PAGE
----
Go with the flow! It has started in earnest.
With the weather warming up in California, all that record-breaking snow is beginning to melt. Today, daytime temperatures are in the 40’s to 50’s (F) to the north and the 50’s and 60’s to the south. And, there are widely scattered rain showers throughout the range. Hopefully, the temperatures don’t warm up too much or too quickly so we can keep that snow “bank” account full through the middle of the year.
The graph below shows how one particular river in the southern Sierra is behaving. It is a popular kayaking river that flows mostly uncontrolled (no gates or dams upstream) from the high mountains east of Fresno/Bakersfield southward into Lake Isabella. There are a few observations that can be made:
- The diurnal (daily) variation (peaks and valleys) shows how the amount of water in the river increases as the afternoon heat melts the snow at the lower elevations, then decreases as the night chill slows the melting process and even refreezes the rivulets dripping from the lower extremes.
- This rhythmic diurnal variation is typical of a natural, uncontrolled stream/river. The river flows into a storage reservoir, Lake Isabella. The outflow from Lake Isabella is not so rhythmic because the US Army Corps of Engineers controls the gates that tend to be reflected with somewhat squared off flow curves of extreme “rails and channels.”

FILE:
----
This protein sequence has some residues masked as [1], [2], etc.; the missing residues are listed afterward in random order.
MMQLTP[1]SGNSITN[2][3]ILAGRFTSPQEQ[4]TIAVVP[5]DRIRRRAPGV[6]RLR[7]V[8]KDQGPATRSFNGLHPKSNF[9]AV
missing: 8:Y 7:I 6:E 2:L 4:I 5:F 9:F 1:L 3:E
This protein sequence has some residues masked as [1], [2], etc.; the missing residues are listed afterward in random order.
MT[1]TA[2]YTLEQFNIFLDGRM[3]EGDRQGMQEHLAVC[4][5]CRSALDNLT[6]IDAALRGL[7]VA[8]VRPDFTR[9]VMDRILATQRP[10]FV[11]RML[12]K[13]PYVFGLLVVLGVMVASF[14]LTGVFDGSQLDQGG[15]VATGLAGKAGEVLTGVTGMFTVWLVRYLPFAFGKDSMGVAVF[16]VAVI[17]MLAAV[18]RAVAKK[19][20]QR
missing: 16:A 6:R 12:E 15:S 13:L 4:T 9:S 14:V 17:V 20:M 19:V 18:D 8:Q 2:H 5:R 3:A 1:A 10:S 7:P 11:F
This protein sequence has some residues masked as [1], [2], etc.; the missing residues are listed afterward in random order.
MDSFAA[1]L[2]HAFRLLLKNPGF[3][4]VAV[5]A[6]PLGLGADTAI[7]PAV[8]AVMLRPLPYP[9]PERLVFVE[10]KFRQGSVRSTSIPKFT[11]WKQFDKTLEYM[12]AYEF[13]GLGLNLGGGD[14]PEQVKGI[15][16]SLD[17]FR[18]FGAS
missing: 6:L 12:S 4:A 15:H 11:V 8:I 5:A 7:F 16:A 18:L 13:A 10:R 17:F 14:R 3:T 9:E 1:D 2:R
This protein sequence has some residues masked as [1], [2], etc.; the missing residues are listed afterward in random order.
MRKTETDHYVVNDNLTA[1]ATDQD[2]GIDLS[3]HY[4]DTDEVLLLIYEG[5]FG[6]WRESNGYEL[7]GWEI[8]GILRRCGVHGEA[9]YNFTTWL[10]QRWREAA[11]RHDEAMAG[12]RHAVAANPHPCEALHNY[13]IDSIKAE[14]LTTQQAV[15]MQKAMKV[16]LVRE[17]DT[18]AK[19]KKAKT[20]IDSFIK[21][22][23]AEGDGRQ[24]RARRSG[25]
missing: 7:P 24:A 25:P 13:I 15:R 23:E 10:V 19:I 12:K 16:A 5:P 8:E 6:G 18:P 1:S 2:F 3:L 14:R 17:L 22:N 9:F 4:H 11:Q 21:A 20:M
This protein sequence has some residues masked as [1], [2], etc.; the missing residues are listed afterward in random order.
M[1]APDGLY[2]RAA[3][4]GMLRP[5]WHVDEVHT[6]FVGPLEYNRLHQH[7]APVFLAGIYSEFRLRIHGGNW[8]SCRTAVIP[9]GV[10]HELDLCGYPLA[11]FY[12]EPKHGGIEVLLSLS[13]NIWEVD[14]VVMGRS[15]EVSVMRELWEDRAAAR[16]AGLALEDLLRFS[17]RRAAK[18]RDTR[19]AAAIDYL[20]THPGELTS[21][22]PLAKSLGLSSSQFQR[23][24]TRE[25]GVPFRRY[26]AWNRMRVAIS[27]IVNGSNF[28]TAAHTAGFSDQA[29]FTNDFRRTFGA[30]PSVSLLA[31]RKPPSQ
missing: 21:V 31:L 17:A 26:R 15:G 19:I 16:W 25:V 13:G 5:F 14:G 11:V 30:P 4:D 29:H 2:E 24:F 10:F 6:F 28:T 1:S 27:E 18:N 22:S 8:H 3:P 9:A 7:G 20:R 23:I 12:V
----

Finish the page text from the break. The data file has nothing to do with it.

- The peak seasonal flows have not yet arrived. While from a downstream water supply perspective it is best for the snow to melt slowly and evenly so as to keep water stored in the mountains through the peak summer irrigation season, the heartiest kayakers would probably like to see it all melt fairly quickly thereby creating some awesome high-water, turbulent flows.
- The Upper Kern River drains water from some of the highest peaks in the Sierra Nevada including the great divide along the eastern ridges.
- This river is the most southerly of the major rivers flowing from the Sierra, so it starts to flow slightly earlier and at a greater increase than those to the cooler northern portions of the Sierra.
That’s enough observations for now. Keep an eye on this site for more as the backpacking season progresses.
Early PCT (Pacific Crest Trail) hikers are already on the trail and headed for the 2017 snowbank called the Sierra Nevada. Hopefully, they are all prepared to sweat through the desert, suck dust in the low altitudes, slog it through the middle altitudes and crunch through cold, dangerous snow crust with crampons and ice axes in the high country.
One great thing for sure in 2017 — there is going to be plenty of ice-cold, clean drinking water through most of the trip.
Let us know what snow/water conditions you find out there so we can pass it on.